YELLOW SPRINGS, Ohio—April 8, 2014—Antioch College is pleased to host Anne Noble, New Zealand photographer, educator and researcher, during the week of April 14. Noble is currently working at Columbia College in Chicago as a Fulbright Scholar on a series of projects that explore the symbiotic relationship between people and bees. She will be making a presentation on Wednesday, April 16 at 7:30 p.m. in McGregor Hall, room 113 on the Antioch campus.
Her artist talk is titled From Antarctica to the Honey Bee: In Search of An Ecological Sublime. The talk is free and open to the public.
In her presentation, Noble will show photographic work made in Antarctica, discuss the development of an environmentalist art practice that is underpinned by an ethic of attention to the natural world, and talk about her recent collaborations with scientists to create images and installations that incorporate the perspectives of both art and science within their aesthetic framework.
During her time at Antioch, Noble will be meeting with area beekeepers and bee inspectors. Regarding her concern with the relationship between humans and bees, Noble writes, “While represented historically as a symbol of immortality and regeneration and used as a metaphor to model an idea of the perfect human community, the honey bee is urgently in need of new images and metaphors that provide an imaginative frame through which to engage audiences in considering the fragility of the world’s natural biological systems and our part in their rapid transformation.”
Anne Noble is distinguished professor of Fine Arts at Massey University, Wellington. She is one of New Zealand’s leading photographers, producing comprehensive series of work, spanning landscape, documentary and installation incorporating still and moving image. Since 2001 she has been researching and photographing Antarctica, an extension of her interests in how photography shapes our understanding of the places we know and inhabit. She has made three visits to Antarctica the most recent in 2008 as a U.S. National Science Foundation Polar Arts Fellow.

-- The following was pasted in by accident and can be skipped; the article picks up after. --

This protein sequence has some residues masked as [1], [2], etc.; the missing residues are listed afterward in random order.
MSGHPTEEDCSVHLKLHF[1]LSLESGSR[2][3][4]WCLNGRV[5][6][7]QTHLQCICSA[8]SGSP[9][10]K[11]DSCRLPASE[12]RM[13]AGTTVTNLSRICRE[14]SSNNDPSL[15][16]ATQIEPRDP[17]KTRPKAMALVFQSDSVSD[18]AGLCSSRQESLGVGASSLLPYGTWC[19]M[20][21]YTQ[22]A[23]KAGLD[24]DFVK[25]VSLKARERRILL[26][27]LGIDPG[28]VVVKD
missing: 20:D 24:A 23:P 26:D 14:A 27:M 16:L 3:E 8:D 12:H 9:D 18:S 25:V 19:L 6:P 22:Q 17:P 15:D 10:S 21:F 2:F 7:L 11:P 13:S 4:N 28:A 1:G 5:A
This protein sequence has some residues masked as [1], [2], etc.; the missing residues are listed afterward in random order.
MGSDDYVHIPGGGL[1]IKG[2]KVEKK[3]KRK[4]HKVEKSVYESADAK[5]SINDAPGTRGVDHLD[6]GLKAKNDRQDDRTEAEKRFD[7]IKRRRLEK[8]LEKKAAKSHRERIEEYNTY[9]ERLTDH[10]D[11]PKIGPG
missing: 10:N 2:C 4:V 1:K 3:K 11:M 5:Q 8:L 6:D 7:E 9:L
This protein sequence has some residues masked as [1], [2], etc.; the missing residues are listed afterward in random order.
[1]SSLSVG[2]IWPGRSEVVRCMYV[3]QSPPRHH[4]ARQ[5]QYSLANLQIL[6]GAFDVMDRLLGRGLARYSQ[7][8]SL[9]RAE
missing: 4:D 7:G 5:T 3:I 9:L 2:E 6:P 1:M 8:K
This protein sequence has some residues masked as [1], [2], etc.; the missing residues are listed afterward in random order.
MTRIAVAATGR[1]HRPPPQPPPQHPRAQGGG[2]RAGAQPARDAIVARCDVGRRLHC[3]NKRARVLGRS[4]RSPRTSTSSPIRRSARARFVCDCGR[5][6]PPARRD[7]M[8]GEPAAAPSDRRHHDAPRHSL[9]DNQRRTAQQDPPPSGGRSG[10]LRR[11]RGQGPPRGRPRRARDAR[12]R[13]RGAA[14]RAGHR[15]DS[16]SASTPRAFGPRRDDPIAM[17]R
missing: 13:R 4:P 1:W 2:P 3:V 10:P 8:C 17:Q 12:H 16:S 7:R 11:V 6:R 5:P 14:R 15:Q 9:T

In 2011 and 2014 Clouds Publishing published Ice Blink, and The Last Road the first two volumes of a trilogy devoted to her photographic investigations of Antarctica. In 2009 she received a New Zealand Arts Foundation Laureate award in recognition of her contribution to the visual arts in New Zealand. She is in the United States this year as a Fulbright Senior Scholar based at Colombia College as their 2014 International Artist in Residence. While in the U.S. she is developing a new series of projects related to the decline of the honey bee.
About Antioch College
Antioch College is a small, liberal arts institution located on a historical campus in Yellow Springs, Ohio. The College has an inspiring mission and a proud history of educating leaders and contributors to our society, including Nobel Laureates, Fulbright Scholars, MacArthur Fellows, notables in arts and culture, the sciences, the public sector, and business. Our innovative baccalaureate program integrates rigorous classroom learning with full-time work and community engagement. Commitments to social justice, sustainability, and global issues are important components of the Antioch College experience. A low student–faculty ratio provides Antioch College students with personal attention from professors who have a strong commitment to teaching. Originally founded in 1850, Antioch College is authorized by the Chancellor of the Ohio Board of Regents to grant the Bachelor of Arts and Bachelor of Science degrees.
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